Peace in Afghanistan requires intra-Afghan dialogue: UNAMA chief

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Taliban aren’t ready to engage directly with Afghan govt, Nicholas Haysom informs UNSC

KABUL: Briefing the UN Security Council, the Secretary-General’s Special Representative for Afghanistan, Nicholas Haysom, said that during his meeting with the Taliban Political Commission last week he urged the militant group to engage in direct talks with the Afghan government.

The head of the United Nations Assistance Mission in Afghanistan (UNAMA) said: “I again met with the Taliban Political Commission last week and reiterated that peace in Afghanistan requires an intra-Afghan dialogue that must, by necessity, involve Taliban and Taliban groups. They however reiterated that they were not yet ready to engage directly with the Government.”

He said that the UN would continue to energetically engage with all stakeholders offering support, assistance, advice, good offices and supplementary channels of communication. “Whatever the eventual path forward, the United Nations will also encourage the full participation of women in any peace process so as to ensure that women’s voices are heard and that their rights are protected,” Haysom said to the UNSC.

He further said that eleven thousand Afghans were killed or injured last year, civilian Afghans, as a result of the conflict. A quarter of these victims were children, adding that it is no longer sufficient for parties to the conflict to make public statements on the need to avoid civilian casualties. “They must change the way they conduct the war. The United Nations has recently expressed its concern at the disturbing pattern of attacks and raids on educational and medical facilities in contravention of international humanitarian standards. We do however welcome the government’s renewed commitment and recent steps to prevent the recruitment of children by parties to the conflict,” the UNAMA chief said.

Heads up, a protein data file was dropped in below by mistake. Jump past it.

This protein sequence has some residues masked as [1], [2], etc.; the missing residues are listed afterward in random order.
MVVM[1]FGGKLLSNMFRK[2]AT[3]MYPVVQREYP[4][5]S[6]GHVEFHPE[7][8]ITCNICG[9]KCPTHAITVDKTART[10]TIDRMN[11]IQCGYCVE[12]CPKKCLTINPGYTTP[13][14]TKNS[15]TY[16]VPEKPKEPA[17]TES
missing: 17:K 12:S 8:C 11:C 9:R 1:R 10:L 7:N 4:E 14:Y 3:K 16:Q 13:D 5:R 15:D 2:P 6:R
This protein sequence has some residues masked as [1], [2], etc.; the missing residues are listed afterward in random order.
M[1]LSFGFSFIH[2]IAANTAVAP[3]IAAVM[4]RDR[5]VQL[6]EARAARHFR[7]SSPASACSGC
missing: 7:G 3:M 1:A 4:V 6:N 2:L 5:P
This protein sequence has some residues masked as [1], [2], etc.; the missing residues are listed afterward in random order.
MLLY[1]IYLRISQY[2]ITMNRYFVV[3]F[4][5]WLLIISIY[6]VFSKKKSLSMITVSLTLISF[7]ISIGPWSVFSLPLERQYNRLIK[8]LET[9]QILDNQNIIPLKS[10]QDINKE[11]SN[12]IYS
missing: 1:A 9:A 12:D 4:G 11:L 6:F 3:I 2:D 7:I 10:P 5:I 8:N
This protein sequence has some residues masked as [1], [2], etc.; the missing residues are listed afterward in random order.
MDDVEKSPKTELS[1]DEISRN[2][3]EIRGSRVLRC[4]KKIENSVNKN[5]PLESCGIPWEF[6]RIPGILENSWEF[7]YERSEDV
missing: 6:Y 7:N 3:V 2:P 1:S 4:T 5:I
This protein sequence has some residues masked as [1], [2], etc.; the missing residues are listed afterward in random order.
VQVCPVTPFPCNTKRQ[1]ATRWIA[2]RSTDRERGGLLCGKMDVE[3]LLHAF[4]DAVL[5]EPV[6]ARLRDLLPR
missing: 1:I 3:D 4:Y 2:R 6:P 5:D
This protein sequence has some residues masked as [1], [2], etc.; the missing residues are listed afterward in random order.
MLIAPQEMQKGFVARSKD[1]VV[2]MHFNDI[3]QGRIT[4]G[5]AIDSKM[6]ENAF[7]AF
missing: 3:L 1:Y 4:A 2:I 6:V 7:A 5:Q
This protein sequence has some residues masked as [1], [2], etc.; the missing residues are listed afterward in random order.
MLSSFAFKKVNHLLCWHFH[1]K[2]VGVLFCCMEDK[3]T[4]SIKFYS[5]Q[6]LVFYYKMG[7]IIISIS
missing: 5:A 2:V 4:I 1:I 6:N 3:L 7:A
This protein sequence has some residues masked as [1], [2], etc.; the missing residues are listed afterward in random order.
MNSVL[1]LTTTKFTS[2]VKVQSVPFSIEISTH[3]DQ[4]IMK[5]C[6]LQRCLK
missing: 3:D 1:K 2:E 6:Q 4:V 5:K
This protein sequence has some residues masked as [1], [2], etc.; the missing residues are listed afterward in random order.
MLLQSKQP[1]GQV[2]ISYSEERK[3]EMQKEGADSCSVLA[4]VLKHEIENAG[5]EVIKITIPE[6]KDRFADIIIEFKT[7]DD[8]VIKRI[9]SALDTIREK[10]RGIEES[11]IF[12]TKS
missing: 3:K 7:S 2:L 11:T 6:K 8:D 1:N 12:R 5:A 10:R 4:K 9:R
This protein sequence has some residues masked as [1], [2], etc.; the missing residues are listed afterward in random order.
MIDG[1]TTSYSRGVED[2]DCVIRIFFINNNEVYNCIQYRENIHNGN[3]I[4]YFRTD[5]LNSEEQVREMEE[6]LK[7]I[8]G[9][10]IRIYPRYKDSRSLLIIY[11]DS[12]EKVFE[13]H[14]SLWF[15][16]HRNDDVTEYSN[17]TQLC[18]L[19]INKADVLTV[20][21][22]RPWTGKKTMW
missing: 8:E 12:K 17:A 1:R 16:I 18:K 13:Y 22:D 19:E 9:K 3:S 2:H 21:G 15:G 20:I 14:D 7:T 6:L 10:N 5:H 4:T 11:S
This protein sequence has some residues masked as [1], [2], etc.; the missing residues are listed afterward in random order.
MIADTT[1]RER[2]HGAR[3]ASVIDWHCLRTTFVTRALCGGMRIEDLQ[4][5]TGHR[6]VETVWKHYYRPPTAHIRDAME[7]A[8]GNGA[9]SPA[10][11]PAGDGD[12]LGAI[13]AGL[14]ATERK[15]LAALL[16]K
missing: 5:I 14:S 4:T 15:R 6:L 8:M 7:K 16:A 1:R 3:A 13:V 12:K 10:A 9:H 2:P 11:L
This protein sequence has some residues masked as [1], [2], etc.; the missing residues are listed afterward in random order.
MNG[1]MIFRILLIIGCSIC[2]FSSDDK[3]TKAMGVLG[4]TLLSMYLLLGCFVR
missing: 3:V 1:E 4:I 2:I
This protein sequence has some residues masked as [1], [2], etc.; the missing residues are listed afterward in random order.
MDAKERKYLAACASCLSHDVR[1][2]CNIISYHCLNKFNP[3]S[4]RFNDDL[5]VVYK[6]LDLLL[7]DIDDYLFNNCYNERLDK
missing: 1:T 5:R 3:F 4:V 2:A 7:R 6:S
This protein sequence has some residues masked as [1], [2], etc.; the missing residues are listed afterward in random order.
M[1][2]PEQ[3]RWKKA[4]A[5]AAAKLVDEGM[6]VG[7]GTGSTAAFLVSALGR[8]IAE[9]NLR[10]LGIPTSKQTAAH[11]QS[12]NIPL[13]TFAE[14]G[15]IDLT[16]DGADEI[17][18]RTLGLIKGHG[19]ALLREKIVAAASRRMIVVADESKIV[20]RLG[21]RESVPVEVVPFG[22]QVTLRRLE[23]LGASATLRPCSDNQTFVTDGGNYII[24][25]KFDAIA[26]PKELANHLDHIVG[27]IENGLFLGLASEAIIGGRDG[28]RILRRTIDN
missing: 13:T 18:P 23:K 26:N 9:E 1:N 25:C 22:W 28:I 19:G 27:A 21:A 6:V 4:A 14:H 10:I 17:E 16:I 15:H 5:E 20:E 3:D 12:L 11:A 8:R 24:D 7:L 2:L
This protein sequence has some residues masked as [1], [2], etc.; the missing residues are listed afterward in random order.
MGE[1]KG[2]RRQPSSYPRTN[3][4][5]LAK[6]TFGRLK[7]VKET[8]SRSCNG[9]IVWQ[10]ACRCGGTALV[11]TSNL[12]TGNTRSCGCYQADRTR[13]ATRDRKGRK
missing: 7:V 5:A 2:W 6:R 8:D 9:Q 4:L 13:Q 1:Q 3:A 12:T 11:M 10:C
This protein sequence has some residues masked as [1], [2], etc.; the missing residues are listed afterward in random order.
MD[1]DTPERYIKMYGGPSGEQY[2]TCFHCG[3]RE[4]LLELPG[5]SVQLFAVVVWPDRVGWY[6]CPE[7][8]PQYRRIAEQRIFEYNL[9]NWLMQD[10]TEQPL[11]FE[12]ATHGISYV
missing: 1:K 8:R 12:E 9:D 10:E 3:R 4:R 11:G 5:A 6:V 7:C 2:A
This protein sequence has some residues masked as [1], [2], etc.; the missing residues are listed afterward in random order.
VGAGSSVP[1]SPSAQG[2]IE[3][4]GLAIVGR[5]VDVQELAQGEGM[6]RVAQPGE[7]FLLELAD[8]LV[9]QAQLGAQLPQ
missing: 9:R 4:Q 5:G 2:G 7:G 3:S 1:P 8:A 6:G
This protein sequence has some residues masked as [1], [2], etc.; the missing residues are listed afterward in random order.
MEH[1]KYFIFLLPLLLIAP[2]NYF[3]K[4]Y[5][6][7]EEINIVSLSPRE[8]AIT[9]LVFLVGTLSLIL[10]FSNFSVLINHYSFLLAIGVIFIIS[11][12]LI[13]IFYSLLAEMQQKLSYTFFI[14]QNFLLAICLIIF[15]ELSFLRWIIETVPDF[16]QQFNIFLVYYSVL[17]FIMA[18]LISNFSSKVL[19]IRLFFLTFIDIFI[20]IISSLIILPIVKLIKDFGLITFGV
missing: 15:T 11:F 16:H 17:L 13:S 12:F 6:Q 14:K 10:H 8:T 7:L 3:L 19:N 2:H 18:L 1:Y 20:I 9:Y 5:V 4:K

In 2016, Afghanistan is being as severely tested as it was in 2015, by the task of managing its difficult transition with its interrelated political, economic and security challenges. To survive 2016, the National Unity Government will need to overcome five distinct hurdles: a contracting economy characterized by low growth and high unemployment; an intensifying insurgency regarded by some as an eroding stalemate; and an increasingly fractious and divided political environment, he pointed out.

“In addition, Afghanistan will need to secure significant medium term financial support from the international community at the Warsaw and Brussels conferences this summer. Finally, it will need to achieve progress towards a sustainable peace without which all the other gains are threatened. For 2016, survival will be an achievement for the National Unity Government. Some may criticize this benchmark as being low. Yet Afghanistan must overcome each and every one of these five hurdles to avoid severe consequences. Survival does not mean inaction, or treading water; it means active engagement in confronting these challenges,” he said. -AT

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